Unfortunately, we don’t speak strictly about health insurance. One reason we don’t is the tax code. Since World War II compensation for labor in the form of employment-based health insurance does not count as taxable income. (Money spent independently on health insurance does count.) The tax code thus creates perverse incentives to 1) depend on one’s employer for medical insurance, 2) shift income from liquid cash to restricted insurance benefits, and 3) define uninsurable events as insurable. Would someone care to explain how well-baby care can be insurable?

So we have taxation to thank for yet another feature of the modern world: the corruption of language. In the medical realm insurance no long means insurance.

Instead it’s a game by which we get other people to pay for stuff. Well, that’s not quite accurate. It’s actually a game in which we pretend that other people pay for stuff. Look, contraception, mammograms, colonoscopies, and well-baby care are not free. (See my “There’s No Such Thing as a Free Mammogram.”) They require labor and resources for which the owners wish – not unreasonably — to be compensated. Someone has to pay. If employers are compelled nominally to pay for the coverage, does anyone seriously doubt that employees will actually pay through lower cash wages? Employers are not charities. So even without a copayment, we all know deep down that we as workers pay for the coverage. (Which by the way is likely to be more expensive than the services would be in a freed market, since insurance companies will charge overhead and more for their trouble. Also subsidized demand raises prices.) Nevertheless, the truth is so obscured that people can pretend they’re getting something for free.

So the government-generated system treats us like children, and alas most of us seem happy to be treated that way.


Under pressure, the Obama administration was expected to announce a “compromise” under which exempt Catholic employers would not have to pay for contraception coverage. Instead, insurance companies would provide the coverage directly to employees. Since under Health and Human Services rules, this coverage must be free, the Obama administration is in effect directing insurers to eat the cost. But insurers are profit-making companies, not charities, so we may expect them to pass the cost to someone else. But to whom? There’s only one possibility: nonexempt employers, which means in fact employees of nonexempt companies. So the grand compromise shifts the cost from a small minority of employees to the vast majority — all in the name of religious freedom. All workers in nonexempt companies and institutions will take a pay cut.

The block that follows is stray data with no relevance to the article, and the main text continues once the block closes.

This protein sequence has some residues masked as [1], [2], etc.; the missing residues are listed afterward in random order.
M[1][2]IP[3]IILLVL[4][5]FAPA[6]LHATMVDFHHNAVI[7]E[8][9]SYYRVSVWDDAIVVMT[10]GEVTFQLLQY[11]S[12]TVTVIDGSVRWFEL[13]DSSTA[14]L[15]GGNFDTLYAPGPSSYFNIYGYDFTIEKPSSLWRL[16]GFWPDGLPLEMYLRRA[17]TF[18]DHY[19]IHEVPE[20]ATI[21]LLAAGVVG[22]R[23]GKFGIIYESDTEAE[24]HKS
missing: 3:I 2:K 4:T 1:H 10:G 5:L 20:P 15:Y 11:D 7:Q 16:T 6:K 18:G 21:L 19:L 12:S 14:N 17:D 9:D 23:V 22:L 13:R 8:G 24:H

Update II

Perhaps I stopped the movie too soon. The Wall Street Journal writes, yes, there will be cost-shifting at first. But that’s not the last of it. “The balloon may be squeezed differently over time, and insurers may amortize the cost differently over time, but eventually prices will find an equilibrium. Notre Dame will still pay for birth control, even if it is nominally carried by a third-party corporation.”

I assume what the WSJ anticipates, perhaps among other things, is that more efficient insurers will be able to raise their premiums by a lesser amount than less efficient competitors. The new cost-shifting environment will present entrepreneurial opportunities. As a result, marginal firms will exit the market, leaving fewer firms serving the same demand — meaning higher prices for all as the result of the policy. It’s the principle of water finding its own level.

  • Sheldon Richman is the former editor of The Freeman and a contributor to The Concise Encyclopedia of Economics. He is the author of Separating School and State: How to Liberate America's Families and thousands of articles.